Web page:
EducationA guide to medicinal cannabinoids for pain

A guide to medicinal cannabinoids for pain

12 min read

Sam North

A guide to medicinal cannabinoids for pain


With the introduction of medical cannabis here in the UK, patients are now able to access cannabis based medical products (CBMPs) in the treatment of pain. And while this is great news for many, the world of CBMPs can be daunting – especially when there are so many cannabinoids at play.

Cannabinoids come in two separate groups. First up, we have our own endocannabinoids, which are created naturally in the body. These endocannabinoids act as neurotransmitter chemical messengers in the endocannabinoid system (ECS), sending signals to the ECs receptors (CB1 and CB2) located throughout the entire human body, including the nervous system. Endocannabinoids are fascinating molecules that play a crucial role in regulating various physiological processes, such as pain sensation, mood, appetite, and immune function.

And then we have phytocannabinoids, which are derived from plants, with the cannabis sativa L. genus producing the best known of these, namely Tetrahydrocannabinol (THC) and Cannabidiol (CBD). While both of these cannabinoids have potential medicinal benefits

Understanding the intricate mechanisms of cannabinoids and their interactions with the body is an exciting area of scientific exploration, opening up new possibilities for medical treatments and wellness solutions. There is a growing body of evidence showing that both CBD and THC may very well play an important role in the treatment of pain.

In today's article, we will dig into the currently available scientific evidence on cannabinoids for effective pain management and try to lay out, in simple and easy-to-understand terms, what it all means for those looking to access CBMPs for pain relief.

Understanding the mechanisms of medicinal cannabinoids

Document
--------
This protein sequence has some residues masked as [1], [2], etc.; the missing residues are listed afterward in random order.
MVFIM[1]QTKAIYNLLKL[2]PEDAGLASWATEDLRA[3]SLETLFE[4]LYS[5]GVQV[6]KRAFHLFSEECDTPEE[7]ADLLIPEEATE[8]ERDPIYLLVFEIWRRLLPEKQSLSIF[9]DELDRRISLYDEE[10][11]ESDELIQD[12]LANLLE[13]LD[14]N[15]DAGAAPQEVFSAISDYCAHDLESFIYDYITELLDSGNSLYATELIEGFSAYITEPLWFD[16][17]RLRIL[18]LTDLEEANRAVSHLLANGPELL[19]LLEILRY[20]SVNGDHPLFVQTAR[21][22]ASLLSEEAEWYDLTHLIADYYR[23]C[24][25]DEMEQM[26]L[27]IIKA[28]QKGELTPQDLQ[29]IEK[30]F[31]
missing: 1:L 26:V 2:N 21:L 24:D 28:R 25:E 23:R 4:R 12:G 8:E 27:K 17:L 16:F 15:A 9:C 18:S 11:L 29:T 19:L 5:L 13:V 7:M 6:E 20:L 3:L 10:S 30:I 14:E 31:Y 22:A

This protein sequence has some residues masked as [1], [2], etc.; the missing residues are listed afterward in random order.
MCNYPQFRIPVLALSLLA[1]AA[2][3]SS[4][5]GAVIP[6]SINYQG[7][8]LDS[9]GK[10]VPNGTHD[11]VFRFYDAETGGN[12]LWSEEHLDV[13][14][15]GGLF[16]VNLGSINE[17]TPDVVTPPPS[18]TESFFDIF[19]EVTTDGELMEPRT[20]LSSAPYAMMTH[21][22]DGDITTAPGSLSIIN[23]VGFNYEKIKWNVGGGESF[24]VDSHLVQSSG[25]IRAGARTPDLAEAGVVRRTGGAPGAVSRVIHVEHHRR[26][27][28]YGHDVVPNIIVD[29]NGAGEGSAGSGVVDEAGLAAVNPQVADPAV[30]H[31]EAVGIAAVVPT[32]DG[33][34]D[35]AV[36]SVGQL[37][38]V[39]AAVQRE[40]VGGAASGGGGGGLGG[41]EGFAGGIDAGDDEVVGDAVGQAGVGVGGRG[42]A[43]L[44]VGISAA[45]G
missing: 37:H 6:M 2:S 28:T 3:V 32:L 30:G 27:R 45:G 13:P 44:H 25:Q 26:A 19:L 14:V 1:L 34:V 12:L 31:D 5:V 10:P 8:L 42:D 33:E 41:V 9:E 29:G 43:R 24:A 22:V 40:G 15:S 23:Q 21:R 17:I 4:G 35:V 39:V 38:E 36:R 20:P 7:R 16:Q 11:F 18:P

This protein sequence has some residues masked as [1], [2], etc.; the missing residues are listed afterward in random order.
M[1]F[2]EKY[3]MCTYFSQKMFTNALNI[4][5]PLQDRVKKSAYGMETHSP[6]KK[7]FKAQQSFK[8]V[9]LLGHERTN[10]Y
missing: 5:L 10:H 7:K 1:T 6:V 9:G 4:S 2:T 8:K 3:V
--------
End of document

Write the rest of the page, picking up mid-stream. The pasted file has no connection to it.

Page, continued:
To properly explain cannabinoids and the effects they can exert on the body – particularly when it comes to pain relief – it helps to fully understand how they interact with the endocannabinoid system.

Only discovered in 1988, the ECS is now believed to be the 'master' regulatory system of the human body, controlling and regulating a wide range of physiological and psychological processes. These include pain sensation, mood, appetite, sleep cycle, sexual function, inflammation, and immune responses to name just a few.

Phytocannabinoids are able to also bind with these receptors due to their remarkably similar chemical makeup and structure when compared to endocannabinoids. This binding action then triggers a series of reactions throughout the body, resulting in various responses – such as those associated with pain relief.

The main difference between the endocannabinoids and phytocannabinoids lies in how they interact with CB receptors. Endocannabinoids bind very loosely to the receptor, resulting in a short-lived reaction. On the other hand, certain phytocannabinoids (most notably THC) provide more of an 'anchor' on CB receptors due to their stronger binding ability. This means that the response to the binding will typically last much longer.

Understanding Pain

Pain can manifest in three primary forms: acute, chronic, and neuropathic.

  • Acute pain is the most common type, typically resulting from injuries like sprains, strains, or post-operative issues. It usually lasts for a few days or weeks before gradually easing.